if(!root) return res; | |

stack<TreeNode*> st; | |

TreeNode* pre = nullptr, *cur = root; | |

while(cur || !st.empty()){ | |

while(cur){ | |

st.push(cur); | |

cur = cur->left; | |

} | |

cur = st.top(); | |

// pop immediately to avoid repetitively visit | |

st.pop(); | |

res.push_back(cur->val); | |

if(cur->right && cur->right != pre){ | |

cur = cur->right; | |

//We need to continue for the next loop in order | |

//to get the most left nodes to stack | |

continue; | |

} | |

pre = cur; | |

cur = nullptr; | |

} | |

return res; | |

} | |

}; |

Time Complexity: O(n)

Space Complexity: O(h)

## Level-order Traversal (BFS)

The level order traversal of the binary tree is actually the breadth first search. We iterate through each tree node from top to bottom and left to right. During the traversal, we save the elements from each level to an array and finally print out the levels. An example of how this work is illustrated below:

**Level-order Traversal Example:**

Given binary tree `[3,9,20,null,null,15,7]`

,

3 / \ 9 20 / \ 15 7

return its level order traversal as:

[ [3], [9,20], [15,7] ]

### Solution 1: Recursion

The recursive version is actually interesting. We need to maintain a variable called level in order to check whether we are at a new level. Then we do the normal depth-first search, whenever we find a new element, we will put it to the corresponding level. Here is the implementation:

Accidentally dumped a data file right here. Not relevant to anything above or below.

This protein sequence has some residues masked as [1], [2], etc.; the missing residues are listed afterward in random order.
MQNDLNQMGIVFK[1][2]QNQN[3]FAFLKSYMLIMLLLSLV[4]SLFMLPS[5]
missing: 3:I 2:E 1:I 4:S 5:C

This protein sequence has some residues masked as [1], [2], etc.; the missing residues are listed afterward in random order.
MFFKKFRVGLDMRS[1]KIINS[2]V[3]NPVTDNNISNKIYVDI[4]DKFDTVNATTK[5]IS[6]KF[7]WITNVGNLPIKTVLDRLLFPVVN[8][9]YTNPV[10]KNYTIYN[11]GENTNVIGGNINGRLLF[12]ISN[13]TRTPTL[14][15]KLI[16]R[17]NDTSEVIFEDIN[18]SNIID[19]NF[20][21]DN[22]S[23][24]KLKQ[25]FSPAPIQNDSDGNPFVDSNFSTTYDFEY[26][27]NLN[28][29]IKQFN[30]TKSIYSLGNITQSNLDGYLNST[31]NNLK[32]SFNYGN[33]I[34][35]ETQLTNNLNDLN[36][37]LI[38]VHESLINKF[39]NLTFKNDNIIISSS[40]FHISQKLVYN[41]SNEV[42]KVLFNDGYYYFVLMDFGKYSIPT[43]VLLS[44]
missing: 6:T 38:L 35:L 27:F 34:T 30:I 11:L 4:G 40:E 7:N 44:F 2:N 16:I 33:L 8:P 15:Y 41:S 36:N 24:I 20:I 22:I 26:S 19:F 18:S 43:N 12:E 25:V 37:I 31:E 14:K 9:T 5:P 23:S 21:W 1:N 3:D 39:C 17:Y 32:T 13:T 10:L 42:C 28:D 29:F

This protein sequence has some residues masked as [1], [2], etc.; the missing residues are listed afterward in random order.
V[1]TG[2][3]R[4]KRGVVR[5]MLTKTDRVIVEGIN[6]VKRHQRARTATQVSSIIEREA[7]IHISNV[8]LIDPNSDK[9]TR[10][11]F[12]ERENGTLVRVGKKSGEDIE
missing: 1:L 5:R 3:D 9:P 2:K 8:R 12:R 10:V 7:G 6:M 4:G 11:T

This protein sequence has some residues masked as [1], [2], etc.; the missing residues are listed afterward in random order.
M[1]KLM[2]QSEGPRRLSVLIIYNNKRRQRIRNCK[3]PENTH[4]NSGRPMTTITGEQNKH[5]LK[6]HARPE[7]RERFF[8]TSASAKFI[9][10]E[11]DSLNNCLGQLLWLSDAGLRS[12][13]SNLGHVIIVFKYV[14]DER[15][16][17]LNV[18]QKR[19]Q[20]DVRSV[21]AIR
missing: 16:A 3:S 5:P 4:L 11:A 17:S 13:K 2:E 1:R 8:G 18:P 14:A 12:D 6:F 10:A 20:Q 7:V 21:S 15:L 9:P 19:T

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class Solution { | |

private: | |

void dfs(vector<vector<int>>& res, TreeNode* node, int level){ | |

int len = res.size(); | |

//How to maintain the current layer list is critical here. | |

if(res.empty() || len < level + 1) | |

res.push_back(vector<int>()); | |

res[level].push_back(node->val); | |

if(node->left) dfs(res, node->left, level+1); | |

if(node->right) dfs(res, node->right, level + 1); | |

} | |

public: | |

vector<vector<int>> levelOrder(TreeNode* root) { | |

vector<vector<int>> res; | |

if(!root) return res; | |

dfs(res, root, 0); | |

return res; | |

} | |

}; |

Time Complexity: O(n)

Space Complexity: O(h)

### Solution 2:

Just like the typical BFS algorithm, we will utilize the queue data structure in the iterative implementation. We could use the size of the queue to indicate the number of the previous level.

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class Solution { | |

public: | |

vector<vector<int>> levelOrder(TreeNode* root) { | |

vector<vector<int>> res; | |

if(!root) return res; | |

//We can use the length of the tree to indicate the elements in this level | |

//A common trick, remember | |

queue<TreeNode*> Q; | |

Q.push(root); | |

while(!Q.empty()){ | |

int len = Q.size(); | |

vector<int> tempStack; | |

for(int i = 0; i < len; i++){ | |

TreeNode* cur = Q.front(); | |

Q.pop(); | |

tempStack.push_back(cur->val); | |

if(cur->left) Q.push(cur->left); | |

if(cur->right) Q.push(cur->right); | |

} | |

res.push_back(tempStack); | |

} | |

return res; | |

} | |

}; |

Time Complexity: O(n)

Space Complexity: O(h)

Thank you for reading.